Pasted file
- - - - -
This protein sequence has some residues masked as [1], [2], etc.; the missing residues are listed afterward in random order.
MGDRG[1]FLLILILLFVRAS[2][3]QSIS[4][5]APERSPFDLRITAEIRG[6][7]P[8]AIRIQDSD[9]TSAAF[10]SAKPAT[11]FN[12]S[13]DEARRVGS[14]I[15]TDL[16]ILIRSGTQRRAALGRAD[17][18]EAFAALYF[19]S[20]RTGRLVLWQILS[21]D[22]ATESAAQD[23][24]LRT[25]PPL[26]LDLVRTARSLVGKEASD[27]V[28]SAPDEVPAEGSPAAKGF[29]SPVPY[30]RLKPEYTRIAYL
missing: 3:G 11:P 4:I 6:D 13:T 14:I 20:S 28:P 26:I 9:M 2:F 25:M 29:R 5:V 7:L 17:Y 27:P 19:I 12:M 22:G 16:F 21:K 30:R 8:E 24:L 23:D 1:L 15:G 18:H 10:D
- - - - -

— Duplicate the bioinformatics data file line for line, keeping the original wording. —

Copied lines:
This protein sequence has some residues masked as [1], [2], etc.; the missing residues are listed afterward in random order.
MGDRG[1]FLLILILLFVRAS[2][3]QSIS[4][5]APERSPFDLRITAEIRG[6][7]P[8]AIRIQDSD[9]TSAAF[10]SAKPAT[11]FN[12]S[13]DEARRVGS[14]I[15]TDL[16]ILIRSGTQRRAALGRAD[17][18]EAFAALYF[19]S[20]RTGRLVLWQILS[21]D[22]ATESAAQD[23][24]LRT[25]PPL[26]LDLVRTARSLVGKEASD[27]V[28]SAPDEVPAEGSPAAKGF[29]SPVPY[30]RLKPEYTRIAYL
missing: 3:G 11:P 4:I 6:D 13:T 14:I 20:S 28:P 26:I 9:M 2:F 25:M 29:R 5:V 7:L 17:Y 27:P 19:I 12:M 22:G 16:F 21:K 30:R 8:E 24:L 23:D 1:L 15:G 18:H 10:D